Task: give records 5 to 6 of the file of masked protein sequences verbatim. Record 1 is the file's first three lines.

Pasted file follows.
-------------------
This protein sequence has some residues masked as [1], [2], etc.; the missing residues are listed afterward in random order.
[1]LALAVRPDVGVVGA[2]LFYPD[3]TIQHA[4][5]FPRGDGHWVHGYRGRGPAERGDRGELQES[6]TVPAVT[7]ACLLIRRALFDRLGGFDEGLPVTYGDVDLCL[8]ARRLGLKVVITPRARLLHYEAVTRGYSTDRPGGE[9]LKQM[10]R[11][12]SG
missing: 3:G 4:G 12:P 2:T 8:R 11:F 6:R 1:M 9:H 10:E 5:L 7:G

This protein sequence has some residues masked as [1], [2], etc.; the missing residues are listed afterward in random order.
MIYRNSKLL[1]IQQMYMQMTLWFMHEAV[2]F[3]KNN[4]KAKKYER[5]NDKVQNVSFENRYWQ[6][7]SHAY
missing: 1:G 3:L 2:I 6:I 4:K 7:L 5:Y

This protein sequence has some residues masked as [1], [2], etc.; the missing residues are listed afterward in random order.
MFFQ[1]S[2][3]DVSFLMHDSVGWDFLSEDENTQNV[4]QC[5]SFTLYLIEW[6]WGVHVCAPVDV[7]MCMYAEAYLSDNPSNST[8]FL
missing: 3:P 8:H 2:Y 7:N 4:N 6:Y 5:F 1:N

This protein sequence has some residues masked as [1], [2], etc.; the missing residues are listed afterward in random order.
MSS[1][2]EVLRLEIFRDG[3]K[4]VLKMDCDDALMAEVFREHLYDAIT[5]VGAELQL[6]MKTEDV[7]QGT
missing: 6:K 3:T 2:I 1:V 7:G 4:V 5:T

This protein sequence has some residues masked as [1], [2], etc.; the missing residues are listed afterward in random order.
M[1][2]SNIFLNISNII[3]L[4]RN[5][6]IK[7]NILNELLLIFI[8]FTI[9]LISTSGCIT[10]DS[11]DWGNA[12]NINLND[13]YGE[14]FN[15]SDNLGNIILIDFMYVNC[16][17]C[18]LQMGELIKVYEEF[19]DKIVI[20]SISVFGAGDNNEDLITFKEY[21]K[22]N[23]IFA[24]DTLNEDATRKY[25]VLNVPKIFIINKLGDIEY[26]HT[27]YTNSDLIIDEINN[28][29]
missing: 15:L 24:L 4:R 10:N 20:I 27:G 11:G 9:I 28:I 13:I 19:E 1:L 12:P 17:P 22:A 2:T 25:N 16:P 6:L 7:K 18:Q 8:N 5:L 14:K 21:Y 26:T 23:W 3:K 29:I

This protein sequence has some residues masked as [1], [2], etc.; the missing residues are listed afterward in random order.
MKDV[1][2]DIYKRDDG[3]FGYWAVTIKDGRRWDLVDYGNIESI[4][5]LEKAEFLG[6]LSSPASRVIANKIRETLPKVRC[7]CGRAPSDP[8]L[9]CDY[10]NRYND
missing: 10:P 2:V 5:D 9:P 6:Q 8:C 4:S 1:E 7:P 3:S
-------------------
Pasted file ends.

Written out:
This protein sequence has some residues masked as [1], [2], etc.; the missing residues are listed afterward in random order.
M[1][2]SNIFLNISNII[3]L[4]RN[5][6]IK[7]NILNELLLIFI[8]FTI[9]LISTSGCIT[10]DS[11]DWGNA[12]NINLND[13]YGE[14]FN[15]SDNLGNIILIDFMYVNC[16][17]C[18]LQMGELIKVYEEF[19]DKIVI[20]SISVFGAGDNNEDLITFKEY[21]K[22]N[23]IFA[24]DTLNEDATRKY[25]VLNVPKIFIINKLGDIEY[26]HT[27]YTNSDLIIDEINN[28][29]
missing: 15:L 24:L 4:R 10:N 20:I 27:G 11:G 9:I 28:I 13:I 19:E 1:L 12:P 17:P 22:A 2:T 25:N 16:P 6:L 7:K 18:Q 8:N 5:L 14:K 21:Y 26:T 23:W 3:K 29:I

This protein sequence has some residues masked as [1], [2], etc.; the missing residues are listed afterward in random order.
MKDV[1][2]DIYKRDDG[3]FGYWAVTIKDGRRWDLVDYGNIESI[4][5]LEKAEFLG[6]LSSPASRVIANKIRETLPKVRC[7]CGRAPSDP[8]L[9]CDY[10]NRYND
missing: 10:P 2:V 5:D 9:P 6:Q 8:C 4:S 1:E 7:P 3:S